Issues and Answers: Actuaries in the Time of COVID

3 minutes

Tim Mosler, Principal and Consulting Actuary with Pinnacle Actuarial Resources, said that if employers are met with increased workers’ compensation rates due to COVID, they can shop around. “There’s still a lot of competition in the workers’ comp market, which is perhaps counterintuitive in a time of crisis like this pandemic, but we’re still seeing rate decreases,” he said.

What is the role of the actuary and workers’ comp?

It’s all related to estimating the cost of future events. That comes through in a variety of projects. The two most frequent ones are rate analyses and reserve analyses. In the rate analysis, we’re projecting rates to charge for coverage in a future period. In a reserve analysis, we’re estimating how much the insurer should hold at a particular point in time to settle all of the outstanding claims. That’s particularly important in workers’ compensation because claims can stay open for so long that frequently you see a situation where more of the claim is left to be paid than has been paid already.

How is the COVID-19 pandemic changing that role?

It makes it tougher. There’s always going to be some uncertainty in predicting future events. Most of the time, we feel confident within a certain range. COVID-19 creates the chance of much higher outcomes, through many more claims being added to the system. Because of that, there’s a risk that we’re off significantly to the low side, which is exactly where we don’t want to be for our clients.

What are the long-term implications for the workers’ comp industry as a result of the pandemic?

The first is the risk of mass insolvencies, the idea that it’s going to put insurers out of business, but that feels relatively low to me in this period of relatively high profitability. The bigger risk is compensability for a large set of COVID claims being decided by a judge or the executive branch leaving insurers ultimately responsible for claims they never considered when setting rates. If that happens, insurers could be hesitant to insure certain classes, like healthcare workers, going forward. That could result in an availability problem similar to that caused by terrorism for policies issued in 2002. That could lead to a federal backstop for pandemics as we move forward. There is one such proposal right now called the Pandemic Risk Insurance Act, or PRIA. If that were to come to pass, then there would be an optional federal backstop for those companies that wanted to buy into it.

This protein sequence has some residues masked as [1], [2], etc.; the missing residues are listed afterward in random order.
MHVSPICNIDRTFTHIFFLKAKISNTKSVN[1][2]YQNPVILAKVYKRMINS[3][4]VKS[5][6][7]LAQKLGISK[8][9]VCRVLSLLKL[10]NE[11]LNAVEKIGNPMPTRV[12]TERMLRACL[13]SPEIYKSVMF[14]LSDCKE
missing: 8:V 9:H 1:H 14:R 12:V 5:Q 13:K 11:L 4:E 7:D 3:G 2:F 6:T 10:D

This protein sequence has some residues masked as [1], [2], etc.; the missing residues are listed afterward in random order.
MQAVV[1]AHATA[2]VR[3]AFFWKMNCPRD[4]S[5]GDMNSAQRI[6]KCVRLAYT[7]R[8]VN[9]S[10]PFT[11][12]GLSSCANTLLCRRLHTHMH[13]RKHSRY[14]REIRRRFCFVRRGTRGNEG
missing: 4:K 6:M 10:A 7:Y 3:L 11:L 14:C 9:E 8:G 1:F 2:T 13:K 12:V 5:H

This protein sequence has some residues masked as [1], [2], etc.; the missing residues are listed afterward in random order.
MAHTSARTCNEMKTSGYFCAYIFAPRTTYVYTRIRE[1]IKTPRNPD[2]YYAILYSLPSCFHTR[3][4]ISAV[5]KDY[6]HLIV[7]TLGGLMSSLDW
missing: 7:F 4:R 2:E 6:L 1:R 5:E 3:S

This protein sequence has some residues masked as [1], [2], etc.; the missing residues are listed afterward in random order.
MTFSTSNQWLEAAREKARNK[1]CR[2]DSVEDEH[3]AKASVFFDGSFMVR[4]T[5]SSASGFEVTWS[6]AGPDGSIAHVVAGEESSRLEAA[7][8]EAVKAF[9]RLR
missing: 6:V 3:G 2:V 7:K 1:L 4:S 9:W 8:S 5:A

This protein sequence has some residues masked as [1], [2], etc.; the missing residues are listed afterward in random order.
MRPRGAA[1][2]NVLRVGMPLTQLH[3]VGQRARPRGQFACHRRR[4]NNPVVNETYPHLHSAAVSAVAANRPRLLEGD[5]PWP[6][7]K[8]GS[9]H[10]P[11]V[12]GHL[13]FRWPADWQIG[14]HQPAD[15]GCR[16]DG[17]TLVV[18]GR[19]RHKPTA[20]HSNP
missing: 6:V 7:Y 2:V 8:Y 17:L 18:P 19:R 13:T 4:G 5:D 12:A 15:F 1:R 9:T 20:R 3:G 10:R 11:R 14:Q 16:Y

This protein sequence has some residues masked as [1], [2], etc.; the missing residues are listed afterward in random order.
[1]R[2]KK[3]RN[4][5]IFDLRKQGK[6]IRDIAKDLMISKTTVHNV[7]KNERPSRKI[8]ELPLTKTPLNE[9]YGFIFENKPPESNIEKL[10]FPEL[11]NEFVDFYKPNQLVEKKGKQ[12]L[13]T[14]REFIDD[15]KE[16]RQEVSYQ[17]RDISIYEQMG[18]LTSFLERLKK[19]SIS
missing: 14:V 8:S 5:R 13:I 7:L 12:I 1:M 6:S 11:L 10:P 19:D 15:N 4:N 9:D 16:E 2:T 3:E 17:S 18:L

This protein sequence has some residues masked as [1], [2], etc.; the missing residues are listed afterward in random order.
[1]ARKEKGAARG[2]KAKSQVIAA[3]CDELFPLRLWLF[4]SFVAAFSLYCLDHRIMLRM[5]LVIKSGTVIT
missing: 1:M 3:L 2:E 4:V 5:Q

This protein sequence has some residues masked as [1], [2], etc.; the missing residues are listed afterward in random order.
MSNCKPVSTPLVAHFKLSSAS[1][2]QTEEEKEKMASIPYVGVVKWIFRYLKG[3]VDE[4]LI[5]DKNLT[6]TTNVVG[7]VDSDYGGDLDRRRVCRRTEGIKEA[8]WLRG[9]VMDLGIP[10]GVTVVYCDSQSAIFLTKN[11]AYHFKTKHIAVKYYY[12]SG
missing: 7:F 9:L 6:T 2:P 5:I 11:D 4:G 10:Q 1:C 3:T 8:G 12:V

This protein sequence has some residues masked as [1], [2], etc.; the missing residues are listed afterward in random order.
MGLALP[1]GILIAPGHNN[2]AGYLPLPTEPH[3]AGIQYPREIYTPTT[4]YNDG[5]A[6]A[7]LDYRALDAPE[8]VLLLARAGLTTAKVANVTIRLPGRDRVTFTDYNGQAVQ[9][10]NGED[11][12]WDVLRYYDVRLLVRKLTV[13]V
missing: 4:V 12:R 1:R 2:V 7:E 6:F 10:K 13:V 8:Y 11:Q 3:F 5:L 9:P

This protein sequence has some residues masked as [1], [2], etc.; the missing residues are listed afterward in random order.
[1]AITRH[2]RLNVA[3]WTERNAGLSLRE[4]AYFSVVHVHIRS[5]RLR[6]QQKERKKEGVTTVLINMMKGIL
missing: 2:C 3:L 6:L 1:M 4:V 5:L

How can insurers and actuaries work better together?

The keys to that relationship are communication and data. In terms of the data, every insurer should know which claims in their Actuaries in Time of COVID loss run are COVID claims. That gives the actuary an option to analyze those claims separately. If the amounts are small, they can be included in the analysis knowing they won’t distort the results. At the very least, it lets the actuary get a handle on how much the data has been skewed by COVID claims. The same holds true with premium and payroll. With premium and payroll data, the real question is whether those are estimates or whether they’ve been adjusted to reflect the pandemic conditions. Actuaries would prefer the latter, but it’s more work for the insurers. On the soft data side, insurers need to educate actuaries on the laws of their states so that we know about those presumptions and know what the risk is. The insurer may be in a state where COVID claims are generally not covered and then it’s a minor issue in the actuary’s work. Or, the insurer may be in a state where the judiciary is taking the stance that if there’s any way COVID might have come from work, then it is a workers’ comp claim. In that case, COVID claims need stronger consideration by the actuary.


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